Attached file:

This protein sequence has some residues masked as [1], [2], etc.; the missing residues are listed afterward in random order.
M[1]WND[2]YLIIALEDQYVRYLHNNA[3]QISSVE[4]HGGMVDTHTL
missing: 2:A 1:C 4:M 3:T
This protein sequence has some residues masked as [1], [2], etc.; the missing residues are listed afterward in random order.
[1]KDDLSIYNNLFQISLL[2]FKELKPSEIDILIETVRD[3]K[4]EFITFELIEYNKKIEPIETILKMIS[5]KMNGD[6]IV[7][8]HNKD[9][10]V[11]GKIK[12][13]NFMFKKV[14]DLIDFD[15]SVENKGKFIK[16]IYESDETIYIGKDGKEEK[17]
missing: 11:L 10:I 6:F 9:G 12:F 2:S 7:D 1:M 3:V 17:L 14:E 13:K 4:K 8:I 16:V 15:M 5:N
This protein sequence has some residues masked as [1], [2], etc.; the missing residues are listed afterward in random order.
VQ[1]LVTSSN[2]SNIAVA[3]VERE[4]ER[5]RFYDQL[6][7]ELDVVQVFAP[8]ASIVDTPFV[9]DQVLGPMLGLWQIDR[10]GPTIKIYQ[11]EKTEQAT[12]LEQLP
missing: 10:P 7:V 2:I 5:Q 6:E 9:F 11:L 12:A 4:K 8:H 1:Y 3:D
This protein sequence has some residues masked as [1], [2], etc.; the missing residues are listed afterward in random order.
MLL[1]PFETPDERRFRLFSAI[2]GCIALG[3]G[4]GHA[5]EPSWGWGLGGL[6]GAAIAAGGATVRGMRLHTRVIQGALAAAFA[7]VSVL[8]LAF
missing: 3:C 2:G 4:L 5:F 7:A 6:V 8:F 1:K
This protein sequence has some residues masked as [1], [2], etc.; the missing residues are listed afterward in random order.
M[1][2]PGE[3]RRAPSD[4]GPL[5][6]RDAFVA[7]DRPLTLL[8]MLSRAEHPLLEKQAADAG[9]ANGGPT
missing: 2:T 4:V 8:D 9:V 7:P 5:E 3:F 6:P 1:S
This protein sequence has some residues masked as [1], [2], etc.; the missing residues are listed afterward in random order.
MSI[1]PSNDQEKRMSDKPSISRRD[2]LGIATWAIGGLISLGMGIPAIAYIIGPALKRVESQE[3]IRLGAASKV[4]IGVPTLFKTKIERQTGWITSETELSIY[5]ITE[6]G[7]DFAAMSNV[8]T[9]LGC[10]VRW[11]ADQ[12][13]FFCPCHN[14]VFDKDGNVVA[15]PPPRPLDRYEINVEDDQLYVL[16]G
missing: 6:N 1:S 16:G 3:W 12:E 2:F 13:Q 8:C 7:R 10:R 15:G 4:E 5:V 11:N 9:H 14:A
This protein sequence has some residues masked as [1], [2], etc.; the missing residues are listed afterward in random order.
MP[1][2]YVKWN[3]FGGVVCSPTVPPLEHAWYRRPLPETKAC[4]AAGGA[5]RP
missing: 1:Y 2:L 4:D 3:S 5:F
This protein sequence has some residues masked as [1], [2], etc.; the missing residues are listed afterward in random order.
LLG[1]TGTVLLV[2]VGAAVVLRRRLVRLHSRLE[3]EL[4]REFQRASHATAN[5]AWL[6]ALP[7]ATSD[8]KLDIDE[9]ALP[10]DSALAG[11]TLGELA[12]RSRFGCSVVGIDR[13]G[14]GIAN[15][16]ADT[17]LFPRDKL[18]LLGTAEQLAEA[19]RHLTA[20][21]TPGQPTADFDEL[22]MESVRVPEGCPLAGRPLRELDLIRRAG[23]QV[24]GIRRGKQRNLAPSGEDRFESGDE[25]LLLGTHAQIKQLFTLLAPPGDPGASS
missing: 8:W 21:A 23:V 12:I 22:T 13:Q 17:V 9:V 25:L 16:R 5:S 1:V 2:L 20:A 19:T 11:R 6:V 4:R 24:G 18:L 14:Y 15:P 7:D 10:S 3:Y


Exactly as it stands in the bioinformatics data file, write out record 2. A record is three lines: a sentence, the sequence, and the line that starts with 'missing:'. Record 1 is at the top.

This protein sequence has some residues masked as [1], [2], etc.; the missing residues are listed afterward in random order.
[1]KDDLSIYNNLFQISLL[2]FKELKPSEIDILIETVRD[3]K[4]EFITFELIEYNKKIEPIETILKMIS[5]KMNGD[6]IV[7][8]HNKD[9][10]V[11]GKIK[12][13]NFMFKKV[14]DLIDFD[15]SVENKGKFIK[16]IYESDETIYIGKDGKEEK[17]
missing: 11:L 10:I 6:F 9:G 12:F 2:S 7:D 1:M 3:V 17:L 14:E 13:K 4:K 8:I 16:V 15:M 5:N